The seven college hockey teams that are leaving Alaska’s two teams to fend for themselves in a depleted Western Collegiate Hockey Association are creating a new league with an old name.
Say hello to the Central Collegiate Hockey Association, disbanded in 2013 when NCAA Division I hockey underwent realignment that did away with the CCHA and kept the WCHA, which absorbed some of the CCHA teams.
The new conference plans to begin play in the 2021-22 season, according to a press release that appeared on the websites of several soon-to-be CCHA teams.
The WCHA would be left with three teams — UAA, UAF and Alabama Huntsville — at the end of the 2020-21 season.
“We certainly want there to be a WCHA beyond next season,” UAA athletic director Greg Myford said by email Tuesday. “And there can be, but some important pieces need to fall in place by either adding existing programs or new collegiate programs launching and coming on board.
“The WCHA is an historical hockey brand that remains committed to growing the game and providing some of the most competitive college hockey in the nation.”
The resurrection of the CCHA — or at least its name — comes several months after seven of the WCHA’s 10 teams announced they were leaving the league to form their own conference. They said the new alliance made sense geographically and competitively.
The defections are troubling for Alaska’s two Division I hockey programs. UAA and UAF are geographically isolated from the rest of the college hockey world, and filling a schedule with NCAA opponents is likely to be difficult without membership in a conference. This season, 28 of UAA’s 34 games are against WCHA opponents.
“Scheduling beyond next year is challenging, but only because we need to have multiple options open,” Myford said. “We’re active in scheduling our non-conference games, just as we would be in any other year, but without certainty in a WCHA schedule, we need to be looking at plans B and C as well.”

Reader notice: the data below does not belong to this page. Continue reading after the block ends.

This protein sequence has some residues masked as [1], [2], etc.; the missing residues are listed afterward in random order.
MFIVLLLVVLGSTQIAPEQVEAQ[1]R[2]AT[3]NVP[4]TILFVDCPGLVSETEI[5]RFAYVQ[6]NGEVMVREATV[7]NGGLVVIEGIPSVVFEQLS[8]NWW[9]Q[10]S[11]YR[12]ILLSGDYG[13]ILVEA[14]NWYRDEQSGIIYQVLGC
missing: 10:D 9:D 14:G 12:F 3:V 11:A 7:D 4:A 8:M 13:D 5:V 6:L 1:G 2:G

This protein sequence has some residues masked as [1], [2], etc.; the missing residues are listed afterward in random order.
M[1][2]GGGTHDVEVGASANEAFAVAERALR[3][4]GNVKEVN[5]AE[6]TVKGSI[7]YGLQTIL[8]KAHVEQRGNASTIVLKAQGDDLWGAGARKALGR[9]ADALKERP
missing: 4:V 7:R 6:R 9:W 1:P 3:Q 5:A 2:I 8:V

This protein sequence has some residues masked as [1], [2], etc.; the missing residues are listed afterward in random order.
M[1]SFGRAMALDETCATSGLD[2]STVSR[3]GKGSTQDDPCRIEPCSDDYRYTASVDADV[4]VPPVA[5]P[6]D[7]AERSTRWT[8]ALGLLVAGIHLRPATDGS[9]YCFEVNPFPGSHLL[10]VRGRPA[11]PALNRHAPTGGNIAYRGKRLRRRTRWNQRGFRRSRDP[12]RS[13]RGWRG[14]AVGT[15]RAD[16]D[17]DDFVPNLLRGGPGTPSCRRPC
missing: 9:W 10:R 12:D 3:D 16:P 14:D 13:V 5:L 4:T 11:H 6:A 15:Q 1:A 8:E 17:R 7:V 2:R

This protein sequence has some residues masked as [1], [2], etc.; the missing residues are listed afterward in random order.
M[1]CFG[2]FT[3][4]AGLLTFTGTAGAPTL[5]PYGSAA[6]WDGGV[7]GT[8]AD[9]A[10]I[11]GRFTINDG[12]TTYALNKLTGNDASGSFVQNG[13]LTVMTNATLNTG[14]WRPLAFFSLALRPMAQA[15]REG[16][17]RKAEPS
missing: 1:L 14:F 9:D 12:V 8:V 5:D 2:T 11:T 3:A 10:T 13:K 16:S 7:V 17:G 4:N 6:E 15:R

The seven teams that would make up a new CCHA are Minnesota State, Bemidji State, Michigan Tech, Northern Michigan, Bowling Green, Ferris State and Lake Superior State. Before realignment, Minnesota State, Michigan Tech and Bemidji State played in the old WCHA, as did UAA, and Bowling Green, Ferris State, Lake Superior State and Northern Michigan played in the old CCHA, as did UAF.
Former CCHA stalwarts like Michigan, Michigan State, Notre Dame and Ohio State belong to the Big 10.
The conference shakeup comes at the same time the University of Alaska is dealing with significant budget cuts. Athletic departments at both schools have cut costs, which at UAA have included moving the UAA hockey team out of spacious Sullivan Arena and into the 800-seat on-campus arena at the Seawolf Sports Complex.
UAA’s on-campus arena is much smaller than the 2,500-seat facilities required by the WCHA, but the conference gave UAA permission to make the move with the expectation that expansion would follow.
Myford said expansion is still in the planning stages.
“The next step is getting a more detailed outline of what we want an expansion to include for our team and our fans, as well as how we might integrate increased services for the community,” he said. “All of that comes with a cost, obviously, so that is critical to the planning too."